Accident? Think Twice Before Talking with Insurance AdjustersJoel H. Schwartz, P.C.


How to Handle Your Insurance Company after an Accident

You are obligated to notify your insurance company after a car accident or other incident, but just how much information are you required to give? How much detail is required? If you attempt to handle your insurer without a clear understanding of your rights and obligations, you could seriously jeopardize your ability to receive the compensation you deserve.

Just the Facts

There are a lot of steps you must take after an accident. Once you have contacted the police, exchanged information with the other party, and received medical attention for any injuries, your next step should be to get in touch with your attorney. If your lawyer does not specialize in personal injury law, it is important to contact one who does. Like medicine, the practice of law is very specialized. It is critical to speak with a law firm that deals with insurance companies daily and knows how they operate. Ideally, the best time to speak to your insurance company is after you have touched base with your attorney. When you call your insurance company to report the accident, stick to the facts. Be polite and respectful, but do not volunteer information. As a general rule, report the following information:

  • An accident occurred
  • You were in the accident
  • There was property damage
  • You were hurt
  • The other person gave you his or her insurance information

When it comes to your injuries, it’s best to keep your statements very general. For example, stick with basic statements like “my back and right leg were hurt” and let your medical records supply the details.

If you have a police report – and you should – your insurer will want to see it. Insurance adjusters are trained to dig deep when policy holders report accidents. Be courteous, but do not allow the adjuster to push you into making unnecessary statements.

If you are unsure if you were hurt, say so rather than stating that you suffered no injuries. In many cases, injuries don’t show up until days or even weeks after an accident. If you make a general statement claiming that you are unhurt, the insurance company will do everything it can to hold you to that claim down the road. This can seriously compromise your personal injury case. Finally, let your insurance company know that you have an attorney and give the adjuster your lawyer’s contact information. Once you inform the insurer that you are represented by a lawyer, the adjuster should stop talking to you directly and direct all communication through your attorney’s office.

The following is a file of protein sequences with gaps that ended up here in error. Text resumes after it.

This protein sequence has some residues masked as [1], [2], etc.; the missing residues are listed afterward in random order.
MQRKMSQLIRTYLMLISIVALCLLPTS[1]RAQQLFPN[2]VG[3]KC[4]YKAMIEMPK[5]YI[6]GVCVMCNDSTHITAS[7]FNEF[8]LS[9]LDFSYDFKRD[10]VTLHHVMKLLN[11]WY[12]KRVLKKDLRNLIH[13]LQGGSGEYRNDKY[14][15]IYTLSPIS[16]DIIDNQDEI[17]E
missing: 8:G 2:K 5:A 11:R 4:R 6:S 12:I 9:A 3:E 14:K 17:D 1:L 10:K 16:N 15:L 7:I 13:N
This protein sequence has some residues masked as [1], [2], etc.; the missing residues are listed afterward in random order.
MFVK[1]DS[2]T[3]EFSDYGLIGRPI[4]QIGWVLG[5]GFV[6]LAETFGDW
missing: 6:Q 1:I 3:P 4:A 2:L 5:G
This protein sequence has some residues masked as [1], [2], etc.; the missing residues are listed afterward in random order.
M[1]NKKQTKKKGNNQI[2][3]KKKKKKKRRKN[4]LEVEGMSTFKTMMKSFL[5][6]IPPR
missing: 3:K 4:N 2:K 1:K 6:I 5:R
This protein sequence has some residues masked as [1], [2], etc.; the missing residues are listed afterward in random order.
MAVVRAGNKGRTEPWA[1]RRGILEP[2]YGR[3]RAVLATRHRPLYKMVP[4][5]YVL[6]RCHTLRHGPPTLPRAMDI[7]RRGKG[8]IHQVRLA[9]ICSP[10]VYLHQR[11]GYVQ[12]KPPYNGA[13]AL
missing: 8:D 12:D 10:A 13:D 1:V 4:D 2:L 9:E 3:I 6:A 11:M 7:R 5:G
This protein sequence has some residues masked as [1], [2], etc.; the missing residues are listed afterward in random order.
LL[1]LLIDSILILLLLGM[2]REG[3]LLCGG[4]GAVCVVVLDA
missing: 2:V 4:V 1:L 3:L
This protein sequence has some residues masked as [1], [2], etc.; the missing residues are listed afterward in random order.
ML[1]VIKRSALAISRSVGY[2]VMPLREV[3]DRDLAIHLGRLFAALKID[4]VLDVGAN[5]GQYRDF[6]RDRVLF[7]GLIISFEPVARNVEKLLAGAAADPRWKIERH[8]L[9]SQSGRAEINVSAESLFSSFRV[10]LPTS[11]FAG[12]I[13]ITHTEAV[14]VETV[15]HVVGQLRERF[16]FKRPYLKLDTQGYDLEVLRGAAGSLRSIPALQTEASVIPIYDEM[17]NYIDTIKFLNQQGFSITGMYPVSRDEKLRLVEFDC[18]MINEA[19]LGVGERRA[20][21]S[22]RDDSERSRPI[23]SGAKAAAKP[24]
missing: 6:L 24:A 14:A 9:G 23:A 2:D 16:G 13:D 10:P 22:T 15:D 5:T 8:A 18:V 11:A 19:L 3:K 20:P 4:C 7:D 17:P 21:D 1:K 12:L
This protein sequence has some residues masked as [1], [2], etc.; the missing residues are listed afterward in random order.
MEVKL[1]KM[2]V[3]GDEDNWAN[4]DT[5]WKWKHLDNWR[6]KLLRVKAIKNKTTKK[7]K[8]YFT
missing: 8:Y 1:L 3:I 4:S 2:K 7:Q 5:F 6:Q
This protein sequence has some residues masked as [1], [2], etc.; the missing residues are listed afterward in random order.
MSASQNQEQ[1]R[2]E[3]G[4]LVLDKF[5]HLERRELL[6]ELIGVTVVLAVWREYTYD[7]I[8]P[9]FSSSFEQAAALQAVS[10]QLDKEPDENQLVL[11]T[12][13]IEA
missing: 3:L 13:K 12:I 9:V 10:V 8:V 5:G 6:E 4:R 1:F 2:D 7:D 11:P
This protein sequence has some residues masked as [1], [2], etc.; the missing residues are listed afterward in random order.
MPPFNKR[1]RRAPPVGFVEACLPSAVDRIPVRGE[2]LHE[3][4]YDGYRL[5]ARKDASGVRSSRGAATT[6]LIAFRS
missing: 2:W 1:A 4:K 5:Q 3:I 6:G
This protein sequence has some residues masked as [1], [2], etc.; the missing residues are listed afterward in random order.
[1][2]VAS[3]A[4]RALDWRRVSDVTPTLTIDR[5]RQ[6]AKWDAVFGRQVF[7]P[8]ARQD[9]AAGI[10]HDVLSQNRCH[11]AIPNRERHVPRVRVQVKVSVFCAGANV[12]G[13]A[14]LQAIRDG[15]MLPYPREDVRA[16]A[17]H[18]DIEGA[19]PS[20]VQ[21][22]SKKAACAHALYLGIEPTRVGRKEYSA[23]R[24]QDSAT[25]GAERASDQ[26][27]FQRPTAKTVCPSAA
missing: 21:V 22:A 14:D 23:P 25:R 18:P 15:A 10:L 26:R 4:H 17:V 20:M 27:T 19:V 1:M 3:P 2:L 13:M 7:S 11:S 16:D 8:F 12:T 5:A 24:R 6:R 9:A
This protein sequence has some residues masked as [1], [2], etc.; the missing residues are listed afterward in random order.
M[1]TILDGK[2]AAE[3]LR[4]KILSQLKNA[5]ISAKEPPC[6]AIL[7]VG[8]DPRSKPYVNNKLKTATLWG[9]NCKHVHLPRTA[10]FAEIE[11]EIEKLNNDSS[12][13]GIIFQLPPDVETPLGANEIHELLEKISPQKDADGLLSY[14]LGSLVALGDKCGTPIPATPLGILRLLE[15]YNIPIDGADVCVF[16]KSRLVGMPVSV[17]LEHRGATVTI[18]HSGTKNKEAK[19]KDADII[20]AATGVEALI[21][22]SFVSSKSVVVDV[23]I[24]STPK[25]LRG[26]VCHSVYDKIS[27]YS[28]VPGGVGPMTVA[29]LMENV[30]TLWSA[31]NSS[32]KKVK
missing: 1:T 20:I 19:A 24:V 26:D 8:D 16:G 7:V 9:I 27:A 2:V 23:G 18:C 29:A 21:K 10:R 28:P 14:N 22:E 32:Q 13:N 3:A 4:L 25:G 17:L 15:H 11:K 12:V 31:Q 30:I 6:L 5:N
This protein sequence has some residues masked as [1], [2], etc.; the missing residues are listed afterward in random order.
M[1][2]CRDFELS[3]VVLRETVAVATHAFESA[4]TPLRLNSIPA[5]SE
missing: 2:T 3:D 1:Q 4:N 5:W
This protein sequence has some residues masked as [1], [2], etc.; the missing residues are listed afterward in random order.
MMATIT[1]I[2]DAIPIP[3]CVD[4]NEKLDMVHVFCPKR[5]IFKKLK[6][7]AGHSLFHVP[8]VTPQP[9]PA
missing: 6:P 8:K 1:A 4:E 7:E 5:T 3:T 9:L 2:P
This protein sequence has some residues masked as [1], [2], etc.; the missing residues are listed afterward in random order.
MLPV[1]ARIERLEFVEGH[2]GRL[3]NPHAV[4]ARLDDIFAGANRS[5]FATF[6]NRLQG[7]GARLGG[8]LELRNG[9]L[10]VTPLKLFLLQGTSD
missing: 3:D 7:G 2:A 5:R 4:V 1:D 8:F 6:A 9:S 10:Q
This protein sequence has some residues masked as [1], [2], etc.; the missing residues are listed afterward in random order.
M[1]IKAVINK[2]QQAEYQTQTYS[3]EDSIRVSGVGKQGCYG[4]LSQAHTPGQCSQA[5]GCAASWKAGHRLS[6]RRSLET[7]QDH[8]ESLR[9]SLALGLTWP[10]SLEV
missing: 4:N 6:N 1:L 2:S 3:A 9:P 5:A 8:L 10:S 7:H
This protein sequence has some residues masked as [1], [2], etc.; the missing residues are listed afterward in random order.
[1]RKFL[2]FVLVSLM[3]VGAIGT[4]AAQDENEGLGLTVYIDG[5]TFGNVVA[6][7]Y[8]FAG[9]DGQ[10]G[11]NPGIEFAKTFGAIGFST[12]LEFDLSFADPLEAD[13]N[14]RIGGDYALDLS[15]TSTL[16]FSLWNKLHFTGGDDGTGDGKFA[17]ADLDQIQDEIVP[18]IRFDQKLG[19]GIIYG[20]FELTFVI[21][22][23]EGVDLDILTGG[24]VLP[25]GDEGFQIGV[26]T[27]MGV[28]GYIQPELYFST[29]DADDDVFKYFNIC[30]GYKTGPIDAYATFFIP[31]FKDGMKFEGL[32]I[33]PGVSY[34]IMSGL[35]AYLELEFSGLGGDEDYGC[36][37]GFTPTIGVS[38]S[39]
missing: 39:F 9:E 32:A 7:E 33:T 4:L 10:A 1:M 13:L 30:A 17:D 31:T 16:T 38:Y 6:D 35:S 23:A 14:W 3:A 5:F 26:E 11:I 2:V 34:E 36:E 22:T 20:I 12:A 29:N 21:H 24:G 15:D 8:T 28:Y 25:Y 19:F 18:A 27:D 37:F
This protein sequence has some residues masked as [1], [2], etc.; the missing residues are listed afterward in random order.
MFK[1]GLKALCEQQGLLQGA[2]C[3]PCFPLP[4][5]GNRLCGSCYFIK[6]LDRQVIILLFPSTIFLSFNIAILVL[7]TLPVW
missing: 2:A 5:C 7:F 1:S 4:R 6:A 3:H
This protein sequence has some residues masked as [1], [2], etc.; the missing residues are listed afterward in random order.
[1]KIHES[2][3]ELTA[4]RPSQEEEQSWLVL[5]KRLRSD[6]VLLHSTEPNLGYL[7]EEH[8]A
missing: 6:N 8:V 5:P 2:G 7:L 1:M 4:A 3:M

Insurance Adjusters Do Not Work for You – Your Attorney Does

Insurance adjusters are not your friends, no matter how friendly they seem. They are skilled at expressing sympathy in an effort to make you lower your guard and discuss your injuries in detail. When you are injured and vulnerable, it is easy to confide in someone who seems genuinely concerned about your well-being. In fact, some of the well-known insurance companies reach out to an injured party within 24 to 48 hours after an accident, hoping to speak with the accident victim before an attorney gets involved. Their field adjusters even travel to people’s homes unannounced and offer short money before the victim has an opportunity to call a lawyer. No matter how genuine they sound, don’t trust them.

Remember that adjusters work for the insurance company, and insurers are businesses. They are interested in profits, and they have every incentive to minimize your claim or deny it outright. Your insurance company does not work for you, but your lawyer does.

Massachusetts Personal Injury Law Firm

At Joel H. Schwartz, P.C., personal injury law is all we do. Call us today at 617-742-1170 to talk about your accident.

This website has been prepared by Joel H. Schwartz, P.C. for informational purposes only and does not, and is not intended to, constitute legal advice. The information is not provided in the course of an attorney-client relationship and is not intended to substitute for legal advice from an attorney licensed in your jurisdiction.

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